Leaving a Legacy Through Language

Silvia's Story

Thursday, January 5, 2017

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Silvia Fernandez is a wife, mother of three, full-time employee at the Department of Human Services, and student of JBU’s Graduate Counseling Program. Her passion for counseling began at a very young age.

“I had always been a quiet person, and I noticed that people were comfortable talking to me when they were going through difficult times. I would be there to listen, and as I got older, I realized that I would like to do this professionally.”

When she was just 12 years old, Silvia left her home country of El Salvador and was brought to America, which she says changed the course of her life. Silvia says that by living in the United States, she has been granted opportunities she would not have had in El Salvador.

“I feel blessed to live in this country where there are resources available. It takes effort, but if you’re focused on accomplishing something, you can."

While working in the public health industry, Silvia realized there was a great need for bilingual professionals, especially in counseling. The interpreters she’d encountered did not have the experience or knowledge of the counseling vocabulary, leading to miscommunication between clients and the professionals serving them. Silvia’s discovery of this issue led her to enroll in a counseling program in Little Rock.

“Before coming to JBU, I was accepted into a different program, but I had some family problems while I was in the program. I went to my professors, but they couldn’t understand the challenges I was facing and didn’t support me, so I decided to leave the program.”

A few months later, Silvia received a magazine in the mail from JBU. She called to find out more about the program, and after much prayer, decided to apply. Silvia decided that if she was accepted, she would “go for it,” and that’s what happened. While in the program, Silvia discovered that JBU is very different from the program she previously attended.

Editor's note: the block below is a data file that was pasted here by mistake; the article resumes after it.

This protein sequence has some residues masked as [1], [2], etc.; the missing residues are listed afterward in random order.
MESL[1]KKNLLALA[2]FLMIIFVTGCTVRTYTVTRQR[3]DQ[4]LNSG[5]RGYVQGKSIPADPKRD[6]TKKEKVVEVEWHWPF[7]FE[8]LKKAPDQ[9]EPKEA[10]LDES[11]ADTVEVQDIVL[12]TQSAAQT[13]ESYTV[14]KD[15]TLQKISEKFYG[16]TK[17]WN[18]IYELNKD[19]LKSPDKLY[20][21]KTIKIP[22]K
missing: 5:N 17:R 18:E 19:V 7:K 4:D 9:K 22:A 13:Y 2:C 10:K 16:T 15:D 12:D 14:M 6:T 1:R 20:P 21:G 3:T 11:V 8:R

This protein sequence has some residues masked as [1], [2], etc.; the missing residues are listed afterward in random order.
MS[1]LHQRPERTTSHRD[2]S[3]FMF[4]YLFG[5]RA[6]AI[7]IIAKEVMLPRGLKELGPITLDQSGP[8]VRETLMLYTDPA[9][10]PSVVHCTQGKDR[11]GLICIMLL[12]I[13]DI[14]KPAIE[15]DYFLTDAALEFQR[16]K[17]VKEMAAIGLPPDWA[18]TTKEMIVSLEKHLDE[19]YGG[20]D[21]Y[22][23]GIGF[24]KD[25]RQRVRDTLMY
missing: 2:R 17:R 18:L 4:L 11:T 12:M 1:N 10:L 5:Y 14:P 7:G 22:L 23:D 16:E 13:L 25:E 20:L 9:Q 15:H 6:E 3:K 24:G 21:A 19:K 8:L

“I am so thankful I was accepted, and I’ve been recommending the program to a lot of individuals I know because it's a good program, and the professors are very supportive. Whenever a student is going through a difficult time, they are there to help, listen, and support you.”

Silvia is currently interning at two different clinics and has several Spanish-speaking clients. She hopes that bilingual individuals will continue to apply to the program and serve the Hispanic community. In the future, Silvia wants to counsel both English and Spanish-speaking clients. She also wants to do pro bono work for individuals who cannot afford to pay counseling fees. Silvia is the first person in her family to have earned a bachelor's degree, and she'll graduate with her master’s degree next year. Her daughter will begin JBU’s Graduate Counseling Program in the spring.

“I’m leaving that legacy for my kids and the other generations that are coming behind me. I could have been one of those kids that stayed in El Salvador, but for some reason, I was brought to live here in America. I am blessed to be able to go to JBU and earn this degree. If I can bless others with what I do, then that’s what I’m going to do."

"This hasn’t been just my work; I thank God for my husband and my kids, my family, my employer, and the professors who have been very supportive during this process—but first, I thank God. He has given me the strength to get through the program. There have been a few sleepless nights—having to stay up and do homework while balancing other responsibilities—but the Lord has provided. It’s a system working together.”

 

 

 

Blog HomePosted By: Jessica Turner - 1/5/17 3:00 PM

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